Epic Systems continues reigns as the most widely used physician EHR system, followed far behind Cerner, according to the Medscape EHR Report 2016.
The report, which surveyed 15,285 physicians from 25 different specialties, found that 28 percent of physicians use an Epic EHR, followed by 10 percent using Cerner, seven percent using eClinicalWorks, five percent using NextGen, and four percent using MEDITECH.
While Epic maintained its spot as the top EHR vendor in both the 2012 and 2016 Medscape reports, the rest of the rankings were somewhat jumbled. Cerner has jumped from the third place spot in 2012 to second place this year, and eClinicalWorks from sixth in 2012 to third this year.
In 2012, MEDITECH and NextGen hadn’t even cracked the top five rankings. Instead, Allscripts took the second place spot and Centricity had taken fourth.
These results remain consistent when broken down by hospital or health system. In the hospital setting, Epic remains in the top spot, followed by Cerner, MEDITECH, Allscripts Enterprise, and eClinicalWorks.
However, practice-owned EHRs tell a different story. The top vendors in smaller practices are eClinicalWorks, Practice Fusion, NextGen, and Allscripts Professional.
The survey also took at look at the top rated EHRs in addition to the most commonly used. Overall, users liked the Computerized Patient Record System (VA-CPRS) from the Department of Veterans Affairs the best, while the notoriously difficult-to-use AHLTA from the Department of Defense came in last.
Other top-ranked EHRs included Epic, Practice Fusion, MEDENT, Amazing Charts, and e-MDs.
Medscape stratified these rankings further, splitting them between the most usable, the most connected, the best for clinical use, and those that provide the most satisfaction.
The top-rated vendor for EHR usability was Amazing Charts, followed by Practice Fusion, VA-CPRS, MEDENT, and e-MDs. Epic was ranked eighth, while Cerner was ranked twelfth.
Connectivity also showed potentially surprising results. While VA-CPRS placed in first, it was closely followed by Epic Systems. However, Epic has faced recent criticism about its lack of connectivity and interoperability outside of its own vendor systems. Other highly-ranked EHRs for connectivity included Cerner, athenahealth, AHLTA, and MEDENT.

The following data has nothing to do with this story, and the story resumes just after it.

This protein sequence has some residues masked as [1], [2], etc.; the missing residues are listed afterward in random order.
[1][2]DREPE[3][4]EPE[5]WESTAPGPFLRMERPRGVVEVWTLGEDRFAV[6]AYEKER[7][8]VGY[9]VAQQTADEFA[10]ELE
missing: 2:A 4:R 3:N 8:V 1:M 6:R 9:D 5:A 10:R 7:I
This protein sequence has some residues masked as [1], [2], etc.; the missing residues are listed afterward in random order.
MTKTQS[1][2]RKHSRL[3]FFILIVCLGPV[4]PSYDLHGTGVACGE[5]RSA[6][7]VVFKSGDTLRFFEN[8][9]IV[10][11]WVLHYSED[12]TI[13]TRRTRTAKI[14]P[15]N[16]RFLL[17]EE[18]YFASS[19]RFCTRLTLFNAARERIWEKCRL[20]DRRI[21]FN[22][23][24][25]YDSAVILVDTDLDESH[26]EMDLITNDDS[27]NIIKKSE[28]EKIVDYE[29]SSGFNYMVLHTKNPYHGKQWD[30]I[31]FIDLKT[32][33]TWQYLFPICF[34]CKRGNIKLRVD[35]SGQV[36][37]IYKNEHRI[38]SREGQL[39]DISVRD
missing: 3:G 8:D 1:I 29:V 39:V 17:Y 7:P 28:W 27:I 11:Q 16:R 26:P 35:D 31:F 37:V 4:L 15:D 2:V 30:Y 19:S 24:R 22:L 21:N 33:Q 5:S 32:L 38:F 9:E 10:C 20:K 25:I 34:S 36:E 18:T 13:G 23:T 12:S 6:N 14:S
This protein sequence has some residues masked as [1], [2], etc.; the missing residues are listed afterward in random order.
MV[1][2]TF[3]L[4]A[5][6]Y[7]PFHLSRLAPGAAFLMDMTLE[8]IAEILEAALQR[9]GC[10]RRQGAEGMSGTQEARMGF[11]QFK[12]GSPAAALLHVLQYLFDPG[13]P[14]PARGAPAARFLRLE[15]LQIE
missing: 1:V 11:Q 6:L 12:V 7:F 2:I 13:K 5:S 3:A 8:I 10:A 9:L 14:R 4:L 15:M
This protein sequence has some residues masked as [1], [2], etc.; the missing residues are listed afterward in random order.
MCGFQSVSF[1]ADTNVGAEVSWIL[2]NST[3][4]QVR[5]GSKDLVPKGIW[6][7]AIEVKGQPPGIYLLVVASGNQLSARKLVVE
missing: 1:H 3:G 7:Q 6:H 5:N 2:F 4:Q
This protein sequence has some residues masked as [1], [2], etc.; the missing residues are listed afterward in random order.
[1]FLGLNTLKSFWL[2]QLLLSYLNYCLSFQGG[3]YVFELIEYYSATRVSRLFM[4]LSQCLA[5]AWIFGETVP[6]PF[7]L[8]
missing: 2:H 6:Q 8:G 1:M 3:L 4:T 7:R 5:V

VA-CPRS and Epic continued to hold their own as useful clinical tools, taking the one and two spots respectively. The EHR vendors were followed by MEDENT, Practice Fusion, e-MDs, and Amazing Charts.
Despite these rankings, neither VA-CPRS nor Epic received top marks for customer satisfaction. That distinction fell to Practice Fusion, which was followed by Amazing Charts, VA-CPRS, MEDENT, e-MDs, and Epic.
This all comes as EHRs continue to saturate physician practices. The survey found that 91 percent of physicians now use an EHR, compared to 74 percent just four years ago. Eighty-three percent of hospitals have converted over three-quarters of their paper records to the EHR.
Fewer physicians are in the install process. Two percent are currently installing their EHR, three percent plan to do so in the next two years, and four percent don’t have an EHR and have no plans to adopt one in the next two years.
While EHR implementation has surely skyrocketed due to the incentives offered through meaningful use and other federal programs, providers may also be adopting them due to their many reported benefits. According to the survey, 62 percent of providers enjoy e-prescribing via an EHR, and 57 percent use it to locate and understand patient data more easily.
Just under half of physicians use the tools to share health data with other practices physicians, while the same number use EHRs for drug and allergy checks and for incorporating clinical lab results.
Thirty-five percent of providers use EHRs to provide clinical visit summaries to their patients.
Despite these reported benefits, EHRs have largely left hospitals and practices the same. Most respondents reported no change in patient care, bill pay, and clinical operations following EHR implementation. Fifty-six percent of providers reported improvement in clinical documentation.
However, the technology has had an effect on patient-provider interactions. Fifty-seven percent of respondents said the tools take away from face-time with the patient, while 50 percent said they have a negative effect on the number of patients seen. Despite all of the EHR hype, patients rarely look at them to view their health data.
Going forward, however, it appears as though EHRs are here to stay. Most providers report being at least somewhat satisfied with their EHRs, while 81 percent reported plans to keep their EHR.
As providers continue to participate in meaningful use and as MACRA looms closer, providers will need to continue to work with their EHR and shape it best to their practice in order to yield the best results with these programs.
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